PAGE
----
Illinois courts’ rulings and the enactment of these new laws will likely only exacerbate the already high number of case filings and exceedingly high jury verdict awards. Illinois verdicts have historically been some of the highest in the country on average, even before the COVID-19 pandemic of 2020, ranking as high as fourth place in number of nuclear verdicts over $10 million. However, in September 2023 a Cook County jury set the Illinois record for the largest verdict for a single plaintiff in a personal injury action, awarding $363 million including $325 million in punitive damages. Susan Kamuda and Edward Kamuda et. al. v. Sterigenics U.S. LLC, et. al.No. 2018L010475.  These recent court rulings and laws enacted all but make certain that this new record will soon be eclipsed.

Illinois’ courts’ rulings and newly enacted laws along with the already vibrant asbestos litigation throughout Illinois is why both Madison County and St. Clair County are, yet again this year, on the judicial hellhole “Watch list.”

Although Madison County and St. Clair County have fallen off the list, St. Louis has also held strong at number 8 for the last two years thanks to the junk science that has been allowed in cases involving Monsanto and its Roundup week killer, talc, and asbestos cases. But the juries are not just giving nuclear verdicts when junk science is involved. The Karen Chaplin et al v United Brands Products Design Development et al, 20SL-CC06071, known as the ‘Whip-it’ case, is a great example of the nuclear verdicts coming out of St. Louis.  In September, a jury awarded $745 million to the parents of a 25-year-old woman killed on a sidewalk outside an urgent care center by a driver who huffed nitrous oxide canisters, “Whip-it”, right before the accident.   The two-week case focused on United Brand Products distributing nitrous oxide under the name Whip-It and their conspiracy with a smoke shop to sell the product to customers they knew intended to illegally inhale the gas to get high.   The jury bought into the plaintiffs’ argument that United Brands Products should be held responsible for the illegal use of their legal product Whip-It by Mr. Geiger, assessing 70% of the $745 million verdict to United Brands Products.

The Missouri Legislature is not helping as legislative reform has stalled and bills like S.B. 31 get pushed through thanks to the help of the plaintiffs’ bar.  S.B. 31 included an overhaul of the collateral source rule in Missouri.  It opens a loophole to inflate damages by allowing plaintiffs’ lawyer to introduce evidence of inflated medical bills to show the severity of plaintiff’s injuries, rather than the actual amount of damages sought.  This causes “Phantom Damages,” an inflated damages award.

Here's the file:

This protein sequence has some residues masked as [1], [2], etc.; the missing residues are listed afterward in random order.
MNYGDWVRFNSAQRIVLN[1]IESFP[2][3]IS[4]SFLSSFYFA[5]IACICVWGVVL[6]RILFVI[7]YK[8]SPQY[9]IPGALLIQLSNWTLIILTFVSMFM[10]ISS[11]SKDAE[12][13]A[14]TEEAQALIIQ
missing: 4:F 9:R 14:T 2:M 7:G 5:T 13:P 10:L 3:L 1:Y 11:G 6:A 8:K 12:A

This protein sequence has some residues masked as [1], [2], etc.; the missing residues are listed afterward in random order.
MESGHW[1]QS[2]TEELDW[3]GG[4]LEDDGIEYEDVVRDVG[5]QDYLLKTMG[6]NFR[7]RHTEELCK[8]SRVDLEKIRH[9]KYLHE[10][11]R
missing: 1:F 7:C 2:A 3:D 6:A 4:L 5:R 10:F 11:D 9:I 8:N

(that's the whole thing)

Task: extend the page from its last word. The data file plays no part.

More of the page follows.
Illinois and Missouri have a long road ahead of them in order to get off the “hellhole list,” and this can only be accomplished through enacting stricter reforms that limit lawsuit abuse, and judiciaries who maintain a sense of balance.

Illinois and Missouri are not the only States with issues.  The national ‘hellhole list’ is led by Georgia, the Philadelphia Court of Common Pleas, and the Supreme Court of Pennsylvania, tied at the top; and Cook County, Illinois moving up the list (#2). Holding strong at their previous status are California (#3), New York (#4), South Carolina asbestos litigation (#5), and Louisiana (#7). New to the list is Lansing, Michigan (#6) earning thanks to the Michigan Supreme Court and Michigan Legislature expanding premises and workplace liability and adopting an expansive approach to medical liability.    

The upcoming year will show if Mallory v Norfolk Southern Railway Co. opens the doors for these already plaintiffs’ friendly jurisdictions.  Plaintiffs’ now have the ability to drag out-of-state defendants into ‘hellholes’ that have little or no connection to the case at hand.